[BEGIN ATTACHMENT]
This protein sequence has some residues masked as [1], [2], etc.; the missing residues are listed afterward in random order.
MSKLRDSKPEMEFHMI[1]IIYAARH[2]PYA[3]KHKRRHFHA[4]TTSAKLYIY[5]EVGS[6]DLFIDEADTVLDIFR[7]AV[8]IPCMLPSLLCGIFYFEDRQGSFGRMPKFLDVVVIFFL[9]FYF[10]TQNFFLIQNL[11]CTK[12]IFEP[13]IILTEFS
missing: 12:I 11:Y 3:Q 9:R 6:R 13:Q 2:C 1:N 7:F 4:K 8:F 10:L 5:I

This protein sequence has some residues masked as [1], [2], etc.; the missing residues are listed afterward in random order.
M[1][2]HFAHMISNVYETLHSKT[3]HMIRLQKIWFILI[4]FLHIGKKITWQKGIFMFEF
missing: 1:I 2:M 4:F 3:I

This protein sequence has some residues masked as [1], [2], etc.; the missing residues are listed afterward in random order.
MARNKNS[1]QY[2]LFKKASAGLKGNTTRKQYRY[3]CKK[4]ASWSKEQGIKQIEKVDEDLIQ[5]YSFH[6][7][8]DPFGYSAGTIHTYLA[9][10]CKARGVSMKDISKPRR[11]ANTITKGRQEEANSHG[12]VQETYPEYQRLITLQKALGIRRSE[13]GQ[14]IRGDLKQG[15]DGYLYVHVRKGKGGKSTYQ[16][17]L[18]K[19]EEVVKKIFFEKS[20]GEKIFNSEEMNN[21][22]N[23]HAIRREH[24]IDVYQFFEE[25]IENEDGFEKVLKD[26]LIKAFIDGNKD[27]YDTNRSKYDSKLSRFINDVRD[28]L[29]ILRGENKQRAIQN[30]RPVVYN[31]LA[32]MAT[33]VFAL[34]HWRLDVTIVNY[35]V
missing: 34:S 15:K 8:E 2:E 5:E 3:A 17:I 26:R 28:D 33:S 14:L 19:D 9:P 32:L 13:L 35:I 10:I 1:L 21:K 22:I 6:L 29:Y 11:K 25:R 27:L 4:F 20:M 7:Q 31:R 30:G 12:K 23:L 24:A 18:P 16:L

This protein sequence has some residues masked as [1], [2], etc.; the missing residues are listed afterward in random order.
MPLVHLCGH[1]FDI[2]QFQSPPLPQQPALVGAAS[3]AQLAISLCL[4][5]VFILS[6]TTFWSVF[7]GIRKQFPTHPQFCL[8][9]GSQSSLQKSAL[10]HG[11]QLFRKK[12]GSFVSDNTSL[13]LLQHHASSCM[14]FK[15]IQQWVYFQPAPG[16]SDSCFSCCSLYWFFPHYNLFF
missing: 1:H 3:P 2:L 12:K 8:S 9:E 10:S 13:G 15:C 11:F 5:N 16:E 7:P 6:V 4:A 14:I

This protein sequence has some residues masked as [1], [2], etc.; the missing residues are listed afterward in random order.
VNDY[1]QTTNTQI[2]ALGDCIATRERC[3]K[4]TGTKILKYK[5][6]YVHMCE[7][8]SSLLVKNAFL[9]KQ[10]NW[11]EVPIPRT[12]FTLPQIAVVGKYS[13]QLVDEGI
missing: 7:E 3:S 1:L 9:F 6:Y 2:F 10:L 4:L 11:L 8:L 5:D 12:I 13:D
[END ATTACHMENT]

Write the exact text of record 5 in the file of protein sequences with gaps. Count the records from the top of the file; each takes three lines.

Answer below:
This protein sequence has some residues masked as [1], [2], etc.; the missing residues are listed afterward in random order.
VNDY[1]QTTNTQI[2]ALGDCIATRERC[3]K[4]TGTKILKYK[5][6]YVHMCE[7][8]SSLLVKNAFL[9]KQ[10]NW[11]EVPIPRT[12]FTLPQIAVVGKYS[13]QLVDEGI
missing: 7:E 3:S 1:L 9:F 6:Y 2:F 10:L 4:L 11:L 8:L 5:D 12:I 13:D